06
May
08

On This Day, 5-6-08: Gorbachev

Gorbachev reviews the Cold War

In an event steeped in symbolism, former Soviet leader Mikhail Gorbachev reviews the Cold War in a speech at Westminster College in Fulton, Missouri-the site of Winston Churchill’s “Iron Curtain” speech 46 years before. Gorbachev mixed praise for the end of the Cold War with some pointed criticisms of U.S. policy.

In 1946, Winston Churchill, former prime minister of Britain, spoke at Westminster College and issued what many historians have come to consider the opening volley of the Cold War. Declaring that an “iron curtain” had fallen across Eastern Europe, Churchill challenged both Great Britain and the United States to contain Soviet aggression. Forty-six years later, the Soviet Union had collapsed and Mikhail Gorbachev, who had resigned as president of the Soviet Union in December 1991, stood on the very same campus and reflected on the Cold War.

Gorbachev declared that the end of the Cold War was the “shattering of the vicious circle into which we had driven ourselves” and a “victory for common sense, reason, democracy, and common human values.” In addressing the issue of who began the Cold War, Gorbachev admitted that the Soviet Union had made some serious mistakes, but also suggested that the United States and Great Britain shouldered part of the blame. He decried the resulting nuclear arms race, though he made clear that he believed the United States had been the “initiator” of this folly. With the Cold War over, he cautioned the United States to realize the “intellectual, and consequently political error, of interpreting victory in the cold war narrowly as a victory for oneself.”

Gorbachev’s speech, and particularly the location at which he delivered it, offered a fitting closure to the Cold War, and demonstrated that scholarly debate about those years would continue though the animosity had come to an end.

“Gorbachev reviews the Cold War.” 2008. The History Channel website. 6 May 2008, 11:42 http://www.history.com/this-day-in-history.do?action=Article&id=2659.

1527 – German troops began sacking Rome, bringing about the end of the Renaissance.

1851 – The mechanical refrigerator was patented by Dr. John Gorrie.

1851 – Linus Yale patented the clock-type lock.

1861 – Arkansas became the ninth state to secede from the Union.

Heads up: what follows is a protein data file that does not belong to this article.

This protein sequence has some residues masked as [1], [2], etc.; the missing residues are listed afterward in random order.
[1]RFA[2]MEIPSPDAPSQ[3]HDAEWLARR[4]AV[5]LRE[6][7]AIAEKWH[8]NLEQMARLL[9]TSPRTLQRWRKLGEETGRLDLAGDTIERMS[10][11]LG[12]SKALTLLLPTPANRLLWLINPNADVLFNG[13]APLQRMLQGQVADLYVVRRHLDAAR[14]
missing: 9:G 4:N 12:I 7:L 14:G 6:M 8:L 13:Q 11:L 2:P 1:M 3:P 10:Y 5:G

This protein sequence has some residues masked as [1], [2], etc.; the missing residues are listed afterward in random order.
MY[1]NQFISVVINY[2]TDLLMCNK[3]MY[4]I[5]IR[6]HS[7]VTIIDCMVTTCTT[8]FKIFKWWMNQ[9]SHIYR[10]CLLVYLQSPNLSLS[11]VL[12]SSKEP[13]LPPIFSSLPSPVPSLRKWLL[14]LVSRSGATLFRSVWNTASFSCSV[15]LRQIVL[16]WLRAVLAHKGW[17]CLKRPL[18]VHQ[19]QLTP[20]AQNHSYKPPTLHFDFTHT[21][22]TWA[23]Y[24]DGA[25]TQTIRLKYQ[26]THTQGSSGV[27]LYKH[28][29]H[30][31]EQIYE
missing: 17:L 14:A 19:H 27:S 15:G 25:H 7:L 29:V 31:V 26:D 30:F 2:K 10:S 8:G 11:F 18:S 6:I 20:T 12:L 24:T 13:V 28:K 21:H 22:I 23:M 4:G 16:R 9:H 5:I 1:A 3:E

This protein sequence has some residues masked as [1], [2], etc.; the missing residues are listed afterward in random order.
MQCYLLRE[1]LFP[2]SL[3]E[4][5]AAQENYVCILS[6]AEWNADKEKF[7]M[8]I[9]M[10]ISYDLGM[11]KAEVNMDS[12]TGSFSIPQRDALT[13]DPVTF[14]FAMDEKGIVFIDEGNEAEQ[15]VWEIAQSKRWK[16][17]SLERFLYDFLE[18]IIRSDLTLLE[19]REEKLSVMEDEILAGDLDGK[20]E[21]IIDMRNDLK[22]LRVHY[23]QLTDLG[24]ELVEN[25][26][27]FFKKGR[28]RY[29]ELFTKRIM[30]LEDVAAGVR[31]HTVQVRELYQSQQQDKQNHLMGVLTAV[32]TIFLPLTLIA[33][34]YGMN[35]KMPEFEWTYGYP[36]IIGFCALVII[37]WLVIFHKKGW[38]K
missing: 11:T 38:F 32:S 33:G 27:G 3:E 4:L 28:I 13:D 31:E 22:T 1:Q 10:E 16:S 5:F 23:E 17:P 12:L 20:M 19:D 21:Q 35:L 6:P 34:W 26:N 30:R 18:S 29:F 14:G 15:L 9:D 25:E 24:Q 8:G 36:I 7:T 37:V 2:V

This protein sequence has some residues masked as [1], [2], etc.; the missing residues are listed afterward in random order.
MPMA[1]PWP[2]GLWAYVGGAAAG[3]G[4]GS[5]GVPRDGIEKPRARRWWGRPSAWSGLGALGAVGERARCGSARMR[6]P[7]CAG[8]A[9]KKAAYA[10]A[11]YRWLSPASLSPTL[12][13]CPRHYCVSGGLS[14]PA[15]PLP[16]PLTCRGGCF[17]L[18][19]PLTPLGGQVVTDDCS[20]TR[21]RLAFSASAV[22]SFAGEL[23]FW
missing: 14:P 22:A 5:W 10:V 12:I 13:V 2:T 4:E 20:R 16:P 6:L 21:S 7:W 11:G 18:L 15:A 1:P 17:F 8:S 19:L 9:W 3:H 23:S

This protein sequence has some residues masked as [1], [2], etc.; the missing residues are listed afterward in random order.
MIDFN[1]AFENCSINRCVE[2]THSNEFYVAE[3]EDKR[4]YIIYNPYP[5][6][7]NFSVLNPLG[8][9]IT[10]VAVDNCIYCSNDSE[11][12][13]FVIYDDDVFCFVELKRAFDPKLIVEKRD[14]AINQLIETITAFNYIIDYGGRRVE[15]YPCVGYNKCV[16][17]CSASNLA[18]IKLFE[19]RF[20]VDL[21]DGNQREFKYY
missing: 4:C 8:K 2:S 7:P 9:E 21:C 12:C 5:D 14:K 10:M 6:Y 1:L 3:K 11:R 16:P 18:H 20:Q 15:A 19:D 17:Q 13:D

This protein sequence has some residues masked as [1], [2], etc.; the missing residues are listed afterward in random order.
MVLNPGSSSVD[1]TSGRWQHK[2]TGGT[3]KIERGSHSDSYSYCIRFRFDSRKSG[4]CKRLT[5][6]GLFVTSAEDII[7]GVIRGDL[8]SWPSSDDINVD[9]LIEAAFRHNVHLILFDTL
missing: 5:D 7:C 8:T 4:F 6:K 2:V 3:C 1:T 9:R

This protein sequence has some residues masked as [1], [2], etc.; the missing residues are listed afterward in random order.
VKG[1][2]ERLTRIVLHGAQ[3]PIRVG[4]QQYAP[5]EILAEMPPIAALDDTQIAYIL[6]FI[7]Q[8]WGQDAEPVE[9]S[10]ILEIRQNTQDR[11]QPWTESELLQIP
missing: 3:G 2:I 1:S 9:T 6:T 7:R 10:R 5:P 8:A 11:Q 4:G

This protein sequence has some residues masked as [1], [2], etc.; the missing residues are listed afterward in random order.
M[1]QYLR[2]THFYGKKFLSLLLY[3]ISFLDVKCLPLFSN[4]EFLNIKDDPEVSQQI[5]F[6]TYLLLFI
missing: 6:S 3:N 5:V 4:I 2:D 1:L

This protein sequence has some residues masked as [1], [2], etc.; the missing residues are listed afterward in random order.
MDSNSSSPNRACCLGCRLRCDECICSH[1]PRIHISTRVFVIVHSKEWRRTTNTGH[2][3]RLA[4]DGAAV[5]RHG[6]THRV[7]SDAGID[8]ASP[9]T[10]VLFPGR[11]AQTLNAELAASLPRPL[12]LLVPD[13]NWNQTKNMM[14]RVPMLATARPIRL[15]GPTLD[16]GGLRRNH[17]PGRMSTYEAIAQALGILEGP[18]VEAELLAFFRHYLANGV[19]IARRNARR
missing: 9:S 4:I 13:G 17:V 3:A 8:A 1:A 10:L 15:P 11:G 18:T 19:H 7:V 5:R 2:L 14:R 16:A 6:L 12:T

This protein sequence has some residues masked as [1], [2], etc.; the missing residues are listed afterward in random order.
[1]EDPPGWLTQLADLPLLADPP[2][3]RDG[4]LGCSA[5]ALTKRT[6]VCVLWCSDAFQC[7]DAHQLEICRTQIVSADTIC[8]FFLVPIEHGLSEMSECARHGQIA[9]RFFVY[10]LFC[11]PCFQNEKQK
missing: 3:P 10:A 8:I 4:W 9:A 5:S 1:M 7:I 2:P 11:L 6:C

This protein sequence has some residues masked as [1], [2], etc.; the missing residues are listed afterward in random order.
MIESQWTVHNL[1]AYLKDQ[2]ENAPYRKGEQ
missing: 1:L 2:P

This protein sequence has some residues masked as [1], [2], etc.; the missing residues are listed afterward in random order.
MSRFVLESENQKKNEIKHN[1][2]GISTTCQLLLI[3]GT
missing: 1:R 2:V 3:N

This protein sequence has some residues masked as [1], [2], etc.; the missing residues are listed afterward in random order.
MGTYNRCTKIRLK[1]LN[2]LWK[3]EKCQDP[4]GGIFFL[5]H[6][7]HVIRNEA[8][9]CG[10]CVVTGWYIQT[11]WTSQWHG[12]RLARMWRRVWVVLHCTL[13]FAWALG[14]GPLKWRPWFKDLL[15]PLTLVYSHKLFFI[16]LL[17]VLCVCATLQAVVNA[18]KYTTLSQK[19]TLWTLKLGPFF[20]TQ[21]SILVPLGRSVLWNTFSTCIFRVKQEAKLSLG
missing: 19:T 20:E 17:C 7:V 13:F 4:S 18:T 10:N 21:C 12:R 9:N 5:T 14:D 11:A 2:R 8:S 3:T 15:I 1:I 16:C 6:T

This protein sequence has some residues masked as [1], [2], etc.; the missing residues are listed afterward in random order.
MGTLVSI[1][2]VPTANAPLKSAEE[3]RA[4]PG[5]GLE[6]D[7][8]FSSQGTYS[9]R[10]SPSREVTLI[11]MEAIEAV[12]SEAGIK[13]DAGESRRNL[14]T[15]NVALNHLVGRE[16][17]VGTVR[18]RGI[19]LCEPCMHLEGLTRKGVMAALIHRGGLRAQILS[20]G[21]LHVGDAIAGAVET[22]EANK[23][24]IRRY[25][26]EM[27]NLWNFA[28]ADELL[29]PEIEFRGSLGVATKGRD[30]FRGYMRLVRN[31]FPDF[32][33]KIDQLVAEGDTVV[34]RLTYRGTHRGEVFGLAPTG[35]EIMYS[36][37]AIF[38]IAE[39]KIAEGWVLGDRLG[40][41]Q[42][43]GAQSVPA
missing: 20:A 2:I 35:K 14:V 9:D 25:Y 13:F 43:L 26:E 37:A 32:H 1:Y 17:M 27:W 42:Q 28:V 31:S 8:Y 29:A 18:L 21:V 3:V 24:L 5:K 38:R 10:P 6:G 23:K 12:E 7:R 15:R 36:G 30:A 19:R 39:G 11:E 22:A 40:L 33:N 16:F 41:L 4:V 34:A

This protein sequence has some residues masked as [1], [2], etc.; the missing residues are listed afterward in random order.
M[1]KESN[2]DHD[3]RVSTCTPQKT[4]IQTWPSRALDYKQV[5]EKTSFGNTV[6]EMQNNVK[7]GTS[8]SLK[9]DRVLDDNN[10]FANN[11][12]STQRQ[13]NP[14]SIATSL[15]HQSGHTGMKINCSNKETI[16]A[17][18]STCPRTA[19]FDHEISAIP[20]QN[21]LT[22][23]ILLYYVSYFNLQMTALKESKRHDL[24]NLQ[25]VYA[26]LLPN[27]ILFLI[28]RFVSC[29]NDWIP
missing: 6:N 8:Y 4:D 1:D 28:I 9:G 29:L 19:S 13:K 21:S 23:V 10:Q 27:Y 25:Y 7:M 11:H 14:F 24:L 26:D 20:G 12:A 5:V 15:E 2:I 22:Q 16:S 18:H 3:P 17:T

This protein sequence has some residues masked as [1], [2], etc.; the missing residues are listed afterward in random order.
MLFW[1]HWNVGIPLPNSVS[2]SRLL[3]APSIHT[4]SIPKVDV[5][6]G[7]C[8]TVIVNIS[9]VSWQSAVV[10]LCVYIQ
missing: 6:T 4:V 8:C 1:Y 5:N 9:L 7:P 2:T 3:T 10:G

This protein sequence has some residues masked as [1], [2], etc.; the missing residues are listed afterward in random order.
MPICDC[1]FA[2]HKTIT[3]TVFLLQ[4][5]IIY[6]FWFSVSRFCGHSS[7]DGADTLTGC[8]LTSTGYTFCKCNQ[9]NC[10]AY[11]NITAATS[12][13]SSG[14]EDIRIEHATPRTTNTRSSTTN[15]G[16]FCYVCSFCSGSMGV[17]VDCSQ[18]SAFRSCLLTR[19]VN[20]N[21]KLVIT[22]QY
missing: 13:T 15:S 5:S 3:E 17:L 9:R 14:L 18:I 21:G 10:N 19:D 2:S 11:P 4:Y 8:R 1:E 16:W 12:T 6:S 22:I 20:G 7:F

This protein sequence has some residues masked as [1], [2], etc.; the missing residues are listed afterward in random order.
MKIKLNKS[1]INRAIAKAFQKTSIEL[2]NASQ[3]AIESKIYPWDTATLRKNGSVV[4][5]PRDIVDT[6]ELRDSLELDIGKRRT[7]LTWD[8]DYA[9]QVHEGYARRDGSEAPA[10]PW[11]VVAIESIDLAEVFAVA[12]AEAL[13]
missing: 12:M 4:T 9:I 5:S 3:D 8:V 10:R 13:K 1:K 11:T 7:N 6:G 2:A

1877 – Chief Crazy Horse surrendered to U.S. troops in Nebraska.

1882 – The U.S. Congress passed the Chinese Exclusion Act. The act barred Chinese immigrants from the U.S. for 10 years.

1941 – Bob Hope gave his first USO show at California’s March Field.

1942 – During World War II, the Japanese seized control of the Philippines. About 15,000 Americans and Filipinos on Corregidor surrendered to the Japanese.

1945 – Axis Sally made her final propaganda broadcast to Allied troops.

1954 – British runner Roger Banister broke the four minute mile.

1957 – U.S. Senator John Fitzgerald Kennedy was awarded the Pulitzer Prize for his book “Profiles in Courage”.

1959 – The Pablo Picasso painting of a Dutch girl was sold for $154,000 in London. It was the highest price paid (at the time) for a painting by a living artist.

1962 – The first nuclear warhead was fired from the Polaris submarine.

1994 – The Chunnel officially opened. The tunnel under the English Channel links England and France.

1997 – Four health-care companies agreed to a settlement of $600 million to hemophiliacs who had contracted AIDS from tainted blood between 1978-1985.

1999 – A parole board in New York voted to release Amy Fisher. She had been in jail for 7 years for shooting her lover’s wife, Mary Jo Buttafuoco, in the face.

2001 – Chandra Levy’s parents reported her missing to police in Washington, DC. Levy’s body was found on May 22, 2002 in Rock Creek Park.

 

William Franklin warns Dartmouth of repercussions from Lexington and Concord

In a candid report to William Legge, 2nd earl of Dartmouth and the British secretary of state for the colonies, on this day in 1775, Benjamin Franklin’s illegitimate son, New Jersey Royal Governor William Franklin, writes that the violence at Lexington and Concord greatly diminishes the chances of reconciliation between Britain and her North American colonies.

Reconciliation between Britain and America was not the only relationship at stake for Franklin. He would never repair the damage done to his relationship with his father, famed Patriot Benjamin Franklin, when he decided to remain loyal to the crown.

“William Franklin warns Dartmouth of repercussions from Lexington and Concord.” 2008. The History Channel website. 6 May 2008, 11:36 http://www.history.com/this-day-in-history.do?action=Article&id=614.

The Hindenburg disaster

The airship Hindenburg, the largest dirigible ever built and the pride of Nazi Germany, bursts into flames upon touching its mooring mast in Lakehurst, New Jersey, killing 36 passengers and crewmembers.

The Hindenburg disaster.” 2008. The History Channel website. 6 May 2008, 11:37 http://www.history.com/this-day-in-history.do?action=Article&id=4978.

John Steinbeck wins a Pulitzer for The Grapes of Wrath

On this day in 1940, John Steinbeck is awarded the Pulitzer Prize for his novel The Grapes of Wrath.

“John Steinbeck wins a Pulitzer for The Grapes of Wrath.” 2008. The History Channel website. 6 May 2008, 11:44 http://www.history.com/this-day-in-history.do?action=Article&id=3961.

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